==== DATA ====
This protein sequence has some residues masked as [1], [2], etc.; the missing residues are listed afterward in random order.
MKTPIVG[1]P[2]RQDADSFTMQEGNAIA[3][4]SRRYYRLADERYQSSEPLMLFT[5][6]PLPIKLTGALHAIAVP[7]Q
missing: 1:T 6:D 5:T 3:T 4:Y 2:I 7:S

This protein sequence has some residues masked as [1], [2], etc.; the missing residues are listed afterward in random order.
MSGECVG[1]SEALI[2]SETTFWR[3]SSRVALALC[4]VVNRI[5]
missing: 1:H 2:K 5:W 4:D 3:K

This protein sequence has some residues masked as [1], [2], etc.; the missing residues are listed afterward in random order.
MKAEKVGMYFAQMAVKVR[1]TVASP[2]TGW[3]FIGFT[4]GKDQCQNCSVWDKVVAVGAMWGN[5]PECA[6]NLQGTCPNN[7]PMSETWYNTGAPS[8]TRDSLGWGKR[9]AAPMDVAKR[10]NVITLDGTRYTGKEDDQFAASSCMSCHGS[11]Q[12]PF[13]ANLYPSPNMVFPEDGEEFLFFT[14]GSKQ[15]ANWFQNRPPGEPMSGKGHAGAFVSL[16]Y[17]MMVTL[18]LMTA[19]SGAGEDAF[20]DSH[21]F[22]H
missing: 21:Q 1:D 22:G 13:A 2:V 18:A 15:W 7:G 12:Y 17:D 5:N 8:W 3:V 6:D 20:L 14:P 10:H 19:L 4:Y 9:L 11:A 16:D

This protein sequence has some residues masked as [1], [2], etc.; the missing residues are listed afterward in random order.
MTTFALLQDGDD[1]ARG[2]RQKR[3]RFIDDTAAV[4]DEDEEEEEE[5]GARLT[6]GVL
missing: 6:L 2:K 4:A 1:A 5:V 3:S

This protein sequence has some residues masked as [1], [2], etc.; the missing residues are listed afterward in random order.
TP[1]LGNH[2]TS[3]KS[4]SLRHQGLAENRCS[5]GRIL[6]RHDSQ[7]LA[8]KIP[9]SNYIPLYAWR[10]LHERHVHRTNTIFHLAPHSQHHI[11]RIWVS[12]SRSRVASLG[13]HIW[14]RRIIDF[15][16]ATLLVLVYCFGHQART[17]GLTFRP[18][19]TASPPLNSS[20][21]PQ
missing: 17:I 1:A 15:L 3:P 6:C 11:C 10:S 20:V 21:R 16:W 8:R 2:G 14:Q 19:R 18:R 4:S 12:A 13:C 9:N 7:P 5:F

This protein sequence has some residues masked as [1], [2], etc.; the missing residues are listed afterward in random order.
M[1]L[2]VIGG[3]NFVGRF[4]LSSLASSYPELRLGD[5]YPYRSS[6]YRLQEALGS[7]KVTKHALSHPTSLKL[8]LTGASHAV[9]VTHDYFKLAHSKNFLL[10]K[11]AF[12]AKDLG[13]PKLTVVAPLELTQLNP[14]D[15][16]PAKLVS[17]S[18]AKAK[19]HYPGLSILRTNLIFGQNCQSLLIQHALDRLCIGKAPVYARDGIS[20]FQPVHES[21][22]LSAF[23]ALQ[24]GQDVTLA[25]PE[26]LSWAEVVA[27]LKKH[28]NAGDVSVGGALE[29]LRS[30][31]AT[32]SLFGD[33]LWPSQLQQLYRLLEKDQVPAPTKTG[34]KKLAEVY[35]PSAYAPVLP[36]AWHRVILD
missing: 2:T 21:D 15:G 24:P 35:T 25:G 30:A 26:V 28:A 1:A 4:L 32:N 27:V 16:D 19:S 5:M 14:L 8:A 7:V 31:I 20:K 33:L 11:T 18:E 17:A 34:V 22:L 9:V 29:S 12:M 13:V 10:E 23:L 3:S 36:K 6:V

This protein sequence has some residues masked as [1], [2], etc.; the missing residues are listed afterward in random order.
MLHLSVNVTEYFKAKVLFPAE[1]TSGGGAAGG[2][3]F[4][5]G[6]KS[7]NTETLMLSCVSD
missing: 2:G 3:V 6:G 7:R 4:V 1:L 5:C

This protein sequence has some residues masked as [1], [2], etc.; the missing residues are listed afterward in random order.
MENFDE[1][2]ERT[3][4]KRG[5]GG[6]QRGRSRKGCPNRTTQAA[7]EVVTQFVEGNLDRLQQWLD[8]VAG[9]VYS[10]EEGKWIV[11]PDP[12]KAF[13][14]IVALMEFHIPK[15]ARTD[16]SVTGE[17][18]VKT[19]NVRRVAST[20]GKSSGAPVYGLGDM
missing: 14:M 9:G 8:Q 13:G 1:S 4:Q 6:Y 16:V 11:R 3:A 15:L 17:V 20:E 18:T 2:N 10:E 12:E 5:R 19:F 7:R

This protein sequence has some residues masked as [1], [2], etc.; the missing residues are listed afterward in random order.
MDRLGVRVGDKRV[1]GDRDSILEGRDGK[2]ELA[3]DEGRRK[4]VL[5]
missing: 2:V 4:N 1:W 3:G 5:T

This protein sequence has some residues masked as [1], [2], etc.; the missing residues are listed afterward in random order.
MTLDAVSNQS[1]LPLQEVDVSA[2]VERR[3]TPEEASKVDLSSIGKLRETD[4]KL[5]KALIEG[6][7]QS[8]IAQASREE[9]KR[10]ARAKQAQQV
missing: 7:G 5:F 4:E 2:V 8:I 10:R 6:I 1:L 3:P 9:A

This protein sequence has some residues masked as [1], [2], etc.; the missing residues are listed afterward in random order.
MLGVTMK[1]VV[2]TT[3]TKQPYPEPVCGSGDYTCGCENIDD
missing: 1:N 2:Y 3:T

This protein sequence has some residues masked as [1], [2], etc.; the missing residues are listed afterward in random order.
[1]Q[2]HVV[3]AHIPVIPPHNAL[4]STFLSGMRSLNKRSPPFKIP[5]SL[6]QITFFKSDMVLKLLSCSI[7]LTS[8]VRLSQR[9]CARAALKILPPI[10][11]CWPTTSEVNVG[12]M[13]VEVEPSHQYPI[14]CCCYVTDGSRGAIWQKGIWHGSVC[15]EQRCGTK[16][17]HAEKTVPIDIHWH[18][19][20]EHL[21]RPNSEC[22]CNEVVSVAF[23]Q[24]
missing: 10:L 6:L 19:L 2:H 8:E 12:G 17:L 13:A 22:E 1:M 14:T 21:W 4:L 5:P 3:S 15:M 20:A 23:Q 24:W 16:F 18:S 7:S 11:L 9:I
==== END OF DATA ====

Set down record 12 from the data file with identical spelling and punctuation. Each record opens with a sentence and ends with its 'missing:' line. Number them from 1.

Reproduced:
This protein sequence has some residues masked as [1], [2], etc.; the missing residues are listed afterward in random order.
[1]Q[2]HVV[3]AHIPVIPPHNAL[4]STFLSGMRSLNKRSPPFKIP[5]SL[6]QITFFKSDMVLKLLSCSI[7]LTS[8]VRLSQR[9]CARAALKILPPI[10][11]CWPTTSEVNVG[12]M[13]VEVEPSHQYPI[14]CCCYVTDGSRGAIWQKGIWHGSVC[15]EQRCGTK[16][17]HAEKTVPIDIHWH[18][19][20]EHL[21]RPNSEC[22]CNEVVSVAF[23]Q[24]
missing: 10:L 6:L 19:L 2:H 8:E 12:G 17:L 13:A 22:E 1:M 14:T 21:W 4:L 5:P 3:S 15:M 20:A 23:Q 24:W 16:F 18:S 7:S 11:L 9:I